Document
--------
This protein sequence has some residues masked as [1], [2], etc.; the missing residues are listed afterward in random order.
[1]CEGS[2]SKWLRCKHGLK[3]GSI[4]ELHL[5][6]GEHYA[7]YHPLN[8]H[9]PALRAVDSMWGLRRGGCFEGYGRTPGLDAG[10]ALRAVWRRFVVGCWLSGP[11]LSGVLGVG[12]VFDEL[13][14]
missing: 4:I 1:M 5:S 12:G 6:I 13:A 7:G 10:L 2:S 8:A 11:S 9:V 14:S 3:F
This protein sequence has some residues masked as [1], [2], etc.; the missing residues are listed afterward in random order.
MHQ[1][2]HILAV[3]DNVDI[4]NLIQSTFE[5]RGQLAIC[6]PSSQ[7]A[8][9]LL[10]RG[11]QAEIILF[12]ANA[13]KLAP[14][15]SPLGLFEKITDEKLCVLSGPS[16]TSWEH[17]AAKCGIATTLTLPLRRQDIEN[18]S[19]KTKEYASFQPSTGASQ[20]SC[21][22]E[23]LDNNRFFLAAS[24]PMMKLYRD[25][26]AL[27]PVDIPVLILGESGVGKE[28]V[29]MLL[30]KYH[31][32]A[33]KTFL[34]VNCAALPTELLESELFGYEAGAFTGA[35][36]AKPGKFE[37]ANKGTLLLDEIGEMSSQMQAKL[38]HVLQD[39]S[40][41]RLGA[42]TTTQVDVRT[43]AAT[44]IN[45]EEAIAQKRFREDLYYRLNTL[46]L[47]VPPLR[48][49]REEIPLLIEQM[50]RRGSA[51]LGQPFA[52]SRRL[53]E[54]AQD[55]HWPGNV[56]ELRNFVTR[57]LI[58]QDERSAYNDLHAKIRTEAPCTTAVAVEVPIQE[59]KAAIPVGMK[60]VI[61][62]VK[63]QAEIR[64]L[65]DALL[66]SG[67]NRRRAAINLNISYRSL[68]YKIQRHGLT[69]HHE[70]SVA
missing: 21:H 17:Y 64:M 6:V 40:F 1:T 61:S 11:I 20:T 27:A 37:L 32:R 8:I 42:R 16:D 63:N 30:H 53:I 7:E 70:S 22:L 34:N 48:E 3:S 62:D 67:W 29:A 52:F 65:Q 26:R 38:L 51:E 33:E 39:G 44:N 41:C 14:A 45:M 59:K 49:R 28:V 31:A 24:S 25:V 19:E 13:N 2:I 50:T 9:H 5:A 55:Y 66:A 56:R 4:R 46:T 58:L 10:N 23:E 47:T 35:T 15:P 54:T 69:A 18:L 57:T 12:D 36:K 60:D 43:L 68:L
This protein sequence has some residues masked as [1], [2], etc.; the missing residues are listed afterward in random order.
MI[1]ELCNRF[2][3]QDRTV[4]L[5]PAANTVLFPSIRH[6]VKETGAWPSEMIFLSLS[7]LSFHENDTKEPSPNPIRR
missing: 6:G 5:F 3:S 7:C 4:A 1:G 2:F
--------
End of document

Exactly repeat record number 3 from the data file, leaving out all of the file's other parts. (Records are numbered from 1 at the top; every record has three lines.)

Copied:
This protein sequence has some residues masked as [1], [2], etc.; the missing residues are listed afterward in random order.
MI[1]ELCNRF[2][3]QDRTV[4]L[5]PAANTVLFPSIRH[6]VKETGAWPSEMIFLSLS[7]LSFHENDTKEPSPNPIRR
missing: 6:G 5:F 3:S 7:C 4:A 1:G 2:F